A Quick Guide to Redmond, WA

A Quick Guide to Redmond, WA

The “Bicycle Capital of the Northwest”, Redmond is a fixture in the “high-tech” district of the Seattle metro area, located 16 miles east of the big city. In the last 17 years Redmond’s population has grown by more than 30 percent, a spurt fueled in part by the presence of globally-renowned companies like Nintendo of America and Microsoft.


The Redmond area boasts a habitation record stretching back at least 10,000 years, making it one of the oldest inhabited places in the American Northwest. The 1870s saw the arrival of the first European settlers, among them Luke McRedmond who filed a Homestead Act claim on the land that eventually became known as Redmond. Prior to his arrival, the settlement was called Salmonberg due to the huge number of salmon populating the region’s rivers and streams.Cultural


Redmond is home to Washington state’s only velodrome. Given the city’s nickname, it’s no surprise that the year’s biggest cultural attraction is Redmond Derby Days, which celebrated its 75th anniversary in 2015. Held the second weekend of July, the event begins with a bicycle race around Lake Sammamish and includes other, smaller bike races, a beer garden, carnival, and more.

Lovers of the arts flock to Redmond’s Eastside Symphony, Second Story Repertory, and Redmond Performing Arts Center. Other attractions include Redmond Lights, an annual holiday festival; the Concerts at Marymoor, a summer concert series attracting critically-acclaimed performers; and the Redmond Saturday Market, the oldest farmers market on Seattle’s east side.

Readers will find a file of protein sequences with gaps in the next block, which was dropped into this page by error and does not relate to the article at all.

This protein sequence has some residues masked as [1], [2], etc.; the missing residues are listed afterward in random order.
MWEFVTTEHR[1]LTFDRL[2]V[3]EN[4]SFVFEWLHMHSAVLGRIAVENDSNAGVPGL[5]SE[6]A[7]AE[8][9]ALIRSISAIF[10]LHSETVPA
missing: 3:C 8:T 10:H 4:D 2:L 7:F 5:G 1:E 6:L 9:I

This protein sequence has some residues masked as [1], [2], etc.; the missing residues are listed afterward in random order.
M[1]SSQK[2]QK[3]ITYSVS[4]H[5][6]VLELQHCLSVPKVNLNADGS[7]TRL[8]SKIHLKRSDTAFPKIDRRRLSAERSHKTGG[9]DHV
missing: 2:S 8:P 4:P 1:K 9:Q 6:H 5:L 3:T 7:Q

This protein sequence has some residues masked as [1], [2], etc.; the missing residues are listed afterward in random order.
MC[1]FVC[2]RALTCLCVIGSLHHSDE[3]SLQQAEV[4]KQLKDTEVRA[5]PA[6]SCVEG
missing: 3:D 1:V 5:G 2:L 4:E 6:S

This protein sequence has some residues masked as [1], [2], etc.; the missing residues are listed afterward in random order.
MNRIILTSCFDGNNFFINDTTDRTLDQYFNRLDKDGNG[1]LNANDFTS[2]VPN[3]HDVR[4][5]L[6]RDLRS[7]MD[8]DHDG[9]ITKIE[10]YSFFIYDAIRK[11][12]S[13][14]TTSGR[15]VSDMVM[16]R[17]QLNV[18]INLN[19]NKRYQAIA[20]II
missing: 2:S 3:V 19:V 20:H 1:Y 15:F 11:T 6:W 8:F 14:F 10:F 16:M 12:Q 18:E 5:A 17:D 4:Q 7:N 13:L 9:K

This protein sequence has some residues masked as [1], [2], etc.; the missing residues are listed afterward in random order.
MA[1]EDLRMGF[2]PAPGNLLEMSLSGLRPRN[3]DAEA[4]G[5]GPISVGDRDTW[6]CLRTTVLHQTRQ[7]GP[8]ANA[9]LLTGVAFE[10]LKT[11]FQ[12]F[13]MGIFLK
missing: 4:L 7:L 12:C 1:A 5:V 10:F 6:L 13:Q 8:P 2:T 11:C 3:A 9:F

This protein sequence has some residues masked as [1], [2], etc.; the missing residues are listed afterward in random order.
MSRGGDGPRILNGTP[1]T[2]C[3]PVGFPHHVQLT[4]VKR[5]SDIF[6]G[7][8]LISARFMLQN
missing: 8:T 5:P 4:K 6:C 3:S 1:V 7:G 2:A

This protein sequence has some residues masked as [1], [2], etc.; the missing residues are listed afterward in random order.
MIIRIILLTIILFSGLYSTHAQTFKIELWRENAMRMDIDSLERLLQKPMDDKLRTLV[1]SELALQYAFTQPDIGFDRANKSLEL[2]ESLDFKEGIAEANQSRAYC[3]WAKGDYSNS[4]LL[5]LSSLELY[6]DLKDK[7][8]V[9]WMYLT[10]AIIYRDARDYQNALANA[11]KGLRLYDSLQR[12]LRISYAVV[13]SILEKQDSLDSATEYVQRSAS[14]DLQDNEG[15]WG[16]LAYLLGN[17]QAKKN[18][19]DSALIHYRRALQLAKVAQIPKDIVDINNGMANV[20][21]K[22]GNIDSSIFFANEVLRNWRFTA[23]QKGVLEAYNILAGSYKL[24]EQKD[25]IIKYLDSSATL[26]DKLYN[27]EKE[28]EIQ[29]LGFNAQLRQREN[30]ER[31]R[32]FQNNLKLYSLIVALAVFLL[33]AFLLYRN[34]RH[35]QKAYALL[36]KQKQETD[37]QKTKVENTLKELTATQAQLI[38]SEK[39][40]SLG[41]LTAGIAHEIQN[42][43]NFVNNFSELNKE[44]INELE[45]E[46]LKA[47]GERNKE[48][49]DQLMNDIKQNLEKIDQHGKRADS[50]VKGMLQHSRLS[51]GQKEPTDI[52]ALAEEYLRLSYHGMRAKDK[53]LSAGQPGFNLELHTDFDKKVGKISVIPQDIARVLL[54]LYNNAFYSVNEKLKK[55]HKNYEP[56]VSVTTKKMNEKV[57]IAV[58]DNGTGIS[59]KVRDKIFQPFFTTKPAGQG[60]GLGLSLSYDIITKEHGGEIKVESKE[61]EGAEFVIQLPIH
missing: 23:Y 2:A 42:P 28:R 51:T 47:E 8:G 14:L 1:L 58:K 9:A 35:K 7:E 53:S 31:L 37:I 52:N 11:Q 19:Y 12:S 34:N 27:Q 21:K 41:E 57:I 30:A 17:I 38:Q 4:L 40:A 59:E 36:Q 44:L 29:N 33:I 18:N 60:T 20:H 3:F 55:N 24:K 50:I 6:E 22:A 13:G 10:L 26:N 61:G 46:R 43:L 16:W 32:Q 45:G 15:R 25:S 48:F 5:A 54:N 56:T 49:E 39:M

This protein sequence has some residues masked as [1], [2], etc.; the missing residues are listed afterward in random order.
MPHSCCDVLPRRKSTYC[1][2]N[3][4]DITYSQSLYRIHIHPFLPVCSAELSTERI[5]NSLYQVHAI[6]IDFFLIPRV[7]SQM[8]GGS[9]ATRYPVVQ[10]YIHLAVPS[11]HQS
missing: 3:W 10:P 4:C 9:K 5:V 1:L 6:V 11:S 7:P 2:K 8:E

Like many Seattle-area cities, Redmond heavily emphasizes outdoor amenities. The city boasts 23 public parks covering over a thousand acres. The largest of these is Marymoor Park, which offers a 48-acre off-leash dog park, an outdoor theater, numerous sports fields, a climbing rock, and a model airplane flying field.

For hikers, bikers, and equestrians, Redmond has more than 17 miles of developed trails. The most popular of these, the Sammamish River Trail, connects to the Burke-Gilman Trail, the East Lake Sammamish Trail, and the Puget Power Trail.


Redmond’s status as Washington State’s “tech capital” makes for an extremely diverse community of neighborhoods, with people from all corners of the globe calling Redmond home. Some of Redmond’s more notable sections include Avondale/White, Hollywood/York, Ames Lake, and Novelty Hill. Many of the city’s residents are involved in some form of technological career; in fact, Redmond has more residents working in computers and mathematics than 95 percent of other American cities.

Also of interest is the fact that Redmond, despite its modest population, has a high percentage of residents who use public transportation for their weekly commute.


Redmond belongs to the Lake Washington School District, which includes all of Kirkland and parts of Woodinville and Sammamish. There are 10 elementary schools in Redmond, three middle schools, and two high schools, one of which is the Nikola Tesla STEM High School. There are also three private schools and, for performing arts students, the Conservatory High School.

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